Dan Balz's Take
High Expectations for Obama's Cairo Speech
By Dan Balz
President Obama has set a high bar for his trip to the Middle East and Europe this week. By his own description, he is on a truth-telling mission. The challenges are clear: Can he successfully reach out to the Muslim world without offending Israel? Can words move either side to do what they have resisted in the past?
Like so much about Obama's foreign policy, this trip will be viewed through the prism of the Bush administration and the degree to which Obama's administration represents continuity or a new direction. Clearly his goal is to signal a new era in relations with the Muslim world. But Obama's words will be measured and analyzed by audiences with conflicting interests, ancient grievances and long memories of other presidents' records.
The president's itinerary includes Saudi Arabia, Germany and France. He will dine privately with King Abdullah in Riyadh, visit the Buchenwald Nazi concentration camp and later join in ceremonies commemorating the 65th anniversary of the D-Day invasion. But the centerpiece of the trip will be his big speech in Cairo on Thursday, designed to open up a new relationship with the Muslim world. It will also be the most significant statement from Obama to date about moving forward the Middle East peace process.
White House Press Secretary Robert Gibbs said Tuesday that no one in the administration expects that one speech will change everything -- certainly not quickly. Obama, in an interview with National Public Radio, said that, with a new government just formed in Israel, the process is at the beginning stages. But expectations have been building up around the speech and along with those expectations, hard questions for the president.
Obama was pressed by NPR's Michele Norris and Steve Inskeep about the challenge of developing a new relationship with the Muslim world without demonstrating America's willingness to press Israel harder for changes in its policies. If Israel continues to ignore U.S. demands for an end to settlement activity -- which Obama has called for publicly and privately -- and the U.S. continues to support Israel, how will that enhance American credibility in the Muslim world?
Obama said it will be important for the United States to follow through on its words, but added, "I haven't said anything yet, because it's early in the process."
Still, he made clear he intends to take a firmer posture on these questions than some of his predecessors -- at least theoretically. "It is important for us to be clear about what we believe will lead to peace and that there's not equivocation and there's not a sense that we expect only compromise on one side," he said. "It's going to have to be two-sided and I don't think anybody would deny that, in theory."
He was quick to add that the reality is far more difficult due to conflicts within both the Israeli and Palestinian communities. Whether he ultimately adopts a tougher line in his approach will be the real test.
On the eve of his departure, Obama reaffirmed America's close relationship with Israel. "I think that as a vibrant democracy that shares many of our values, obviously we're deeply sympathetic to Israel," he said. And as long as there are threats from others in the region to Israel's security, the United States will feel it is "important to back this stalwart ally."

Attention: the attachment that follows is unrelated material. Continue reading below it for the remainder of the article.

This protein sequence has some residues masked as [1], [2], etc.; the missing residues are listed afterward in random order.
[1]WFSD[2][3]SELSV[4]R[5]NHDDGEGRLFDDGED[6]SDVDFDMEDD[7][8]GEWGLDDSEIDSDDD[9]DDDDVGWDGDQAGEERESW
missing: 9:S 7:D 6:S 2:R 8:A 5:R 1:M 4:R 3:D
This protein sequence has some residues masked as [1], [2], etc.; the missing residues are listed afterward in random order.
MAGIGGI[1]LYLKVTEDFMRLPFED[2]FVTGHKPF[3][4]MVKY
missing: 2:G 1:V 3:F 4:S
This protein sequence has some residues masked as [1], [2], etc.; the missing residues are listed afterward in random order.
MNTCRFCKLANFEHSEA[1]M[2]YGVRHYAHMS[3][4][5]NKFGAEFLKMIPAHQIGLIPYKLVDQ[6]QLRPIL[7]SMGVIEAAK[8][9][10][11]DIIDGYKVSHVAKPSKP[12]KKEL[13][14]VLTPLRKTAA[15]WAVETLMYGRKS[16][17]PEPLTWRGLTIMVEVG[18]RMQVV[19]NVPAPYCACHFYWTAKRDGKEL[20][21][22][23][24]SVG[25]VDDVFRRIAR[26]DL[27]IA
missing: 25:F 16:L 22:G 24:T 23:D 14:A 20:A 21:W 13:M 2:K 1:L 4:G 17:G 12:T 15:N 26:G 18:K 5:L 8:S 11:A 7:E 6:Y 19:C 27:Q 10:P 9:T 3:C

But he said that will not dissuade him from speaking frankly to its friend. "What is also true is that part of being a good friend is being honest," he said. "And I think there have been times where we are not as honest as we should be about the fact that the current direction, the current trajectory in the region, is profoundly negative -- not only for Israeli interests but also U.S. interests. And that's part of a new dialogue that I'd like to see encouraged in the region."
How frankly will Obama speak to the Muslim world as he seeks to change perceptions of the United States? He bristled during one part of the NPR interview that touched on the fact that he will be speaking in Egypt, a U.S. ally with an undemocratic government.
He had already spoken in Turkey, Obama responded, noting that it was a democracy that "some Turks would say has flaws." He went so far as to say that there are Americans who believe American democracy is flawed as well.
"Are you about to say Egypt is just a country with some flaws?" Inskeep asked.
"No, no what I'm about -- don't put words in my mouth, Steve, especially not in the White House," a testy Obama responded.
Wherever he speaks, Obama said, be it in Egypt or China or Russia, his goal will be to affirm the values of human rights and democracy. "But I think it's a mistake for us to somehow suggest that we're not going to deal with countries around the world in the absence of their meeting all our criteria for democracy."
Interpretations of the speech in Cairo will also be influenced by what he says about the wars in Iraq and Afghanistan and, especially, Iran's pursuit of nuclear weapons -- an issue of paramount importance particularly to Israel.
A speaker as gifted as Obama should have no trouble finding appropriate words to call on all sides to find new ways to resolve their differences peacefully and to signal his commitment to establishing a new relationship with the Muslim world. But in the Middle East, details matter most, not sweeping statements.
That is not necessarily the purpose of Obama's speech in Cairo. The details will come soon enough. But the ultimate measure of whether this week's visit is a success is whether what Obama says begins to change behavior among parties who have so often frustrated the efforts of previous presidents to make peace.
Posted at 3:26 PM ET on Jun 2, 2009
Dan Balz's Take
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